I had to write about this.
I have seen interesting discussions going back and forth about whether people would be willing to actually stand up and profess Christianity if it meant that they would die.
Superman and I have had this discussion with our kids for years. We’ve talked about those in other countries dying for their faith and about the importance of our faith not just being lip service, but something deep down in our cores, something that is so burrowed in that we cannot separate ourselves from it. We’ve told them that we cannot make them have this faith. This is something they will need to come by on their own. It is something that Superman and I can only pray for, that our kids will have such a deep-rooted faith, that the idea of denying Christ would be like having their hearts ripped out of their chests.
On the flip side, I’ve read many comments from people saying that they would deny Jesus in a second if it meant saving their life or their child’s life. That God knows our hearts, and He would understand if we had to deny Him in order to save ourselves. After all, Peter denied Jesus three times to save his own life, no?
Of course Jesus still loved Peter. Jesus’ love for us goes so far beyond our failures and mistakes that we can’t even comprehend it. But it doesn’t make Peter’s actions the best. It doesn’t mean that there wasn’t a better option. Peter made a mistake. I don’t think that’s what we should be emulating. Ten of the other 12 disciples, on the other hand, died for their faith. It’s not something I aspire to, but it’s something I admire and respect.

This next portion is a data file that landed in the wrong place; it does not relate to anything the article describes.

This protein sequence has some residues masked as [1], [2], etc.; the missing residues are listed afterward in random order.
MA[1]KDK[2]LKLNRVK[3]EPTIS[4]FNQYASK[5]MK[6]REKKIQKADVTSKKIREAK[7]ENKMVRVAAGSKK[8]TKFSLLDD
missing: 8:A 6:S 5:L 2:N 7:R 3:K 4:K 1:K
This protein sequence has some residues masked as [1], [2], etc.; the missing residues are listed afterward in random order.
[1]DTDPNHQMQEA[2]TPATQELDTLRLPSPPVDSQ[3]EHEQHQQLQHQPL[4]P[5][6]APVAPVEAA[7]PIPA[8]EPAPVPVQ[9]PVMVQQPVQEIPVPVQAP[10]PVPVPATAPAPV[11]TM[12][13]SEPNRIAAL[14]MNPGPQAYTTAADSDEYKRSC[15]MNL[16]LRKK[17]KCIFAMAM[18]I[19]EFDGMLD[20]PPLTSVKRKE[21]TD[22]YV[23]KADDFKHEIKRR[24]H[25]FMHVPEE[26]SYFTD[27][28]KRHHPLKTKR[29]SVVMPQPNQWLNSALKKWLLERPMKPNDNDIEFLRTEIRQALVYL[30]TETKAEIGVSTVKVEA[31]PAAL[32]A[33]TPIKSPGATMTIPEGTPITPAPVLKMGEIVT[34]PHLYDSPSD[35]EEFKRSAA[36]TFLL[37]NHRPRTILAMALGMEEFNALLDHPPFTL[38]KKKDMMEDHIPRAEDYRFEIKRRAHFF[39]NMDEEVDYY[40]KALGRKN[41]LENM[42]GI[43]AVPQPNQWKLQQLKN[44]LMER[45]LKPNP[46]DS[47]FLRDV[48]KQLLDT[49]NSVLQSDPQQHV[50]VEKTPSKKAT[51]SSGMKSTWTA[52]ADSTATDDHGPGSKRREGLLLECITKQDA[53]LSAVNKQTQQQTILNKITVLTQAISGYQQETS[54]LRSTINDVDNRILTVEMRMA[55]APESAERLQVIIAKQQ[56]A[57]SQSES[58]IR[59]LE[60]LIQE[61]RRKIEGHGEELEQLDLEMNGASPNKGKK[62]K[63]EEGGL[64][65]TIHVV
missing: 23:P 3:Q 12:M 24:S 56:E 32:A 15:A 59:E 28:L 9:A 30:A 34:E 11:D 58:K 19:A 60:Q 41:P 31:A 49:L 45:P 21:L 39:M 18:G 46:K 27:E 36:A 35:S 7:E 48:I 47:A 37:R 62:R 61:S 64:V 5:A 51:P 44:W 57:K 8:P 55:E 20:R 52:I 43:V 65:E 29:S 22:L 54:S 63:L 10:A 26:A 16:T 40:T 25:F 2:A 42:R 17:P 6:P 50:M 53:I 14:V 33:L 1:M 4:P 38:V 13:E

Using Peter as an excuse to deny Jesus is like saying you’d rather beg for forgiveness than ask for permission. Again, not the best option. An option, yes. But not the ideal.
Some have suggested that if I say I would stand up for Jesus and be killed for it, I am looking down upon those who wouldn’t. To that, I would say: That’s between you and God. I have no place in that relationship, and I would never tell someone else what they should do in a situation like that.
But for me? Jesus is a deep-seeded root burrowed down in the tiniest crevices of my soul. I can’t deny him. It would be like denying that one of my children was mine in order to avoid death. I would never do that.
Sure, I could ask Jesus for forgiveness later. I could tell him, “Hey, Jesus! I was about to be shot in the head. I’m so sorry I had to deny you, but they were gonna kill me!”
But is that what I want my faith to be?
I can’t even begin to say that I know what these Oregon families are going through right now. I can’t imagine what it would be like to be in the position those students and teacher were in, having to decide between life or death in a matter of milliseconds.
But I can say that my hope, my very best intention, would be that no matter what, I. would. not. deny. Christ.
Because, I AM A CHRISTIAN.
And I will forever be so. No matter what the government throws at me, no matter what persecution comes, no matter who tells me to deny Christ, my God is my strong tower, my fortress, my ultimate strength and redeemer. The least I can do is stand up for Him. After all, did he not give the ultimate sacrifice for me??
I don’t think by denying Christ to save my life, I would lose my salvation or my spot in heaven. I just believe that if my Lord was willing to die for me, I should be willing to stand with Him.
I pray that none of us ever has to face this gut-wrenching, devastating decision. But if we do, my prayer would be that we would know, without a shadow of a doubt, that our God is bigger, stronger, greater than anything we may face on this earth.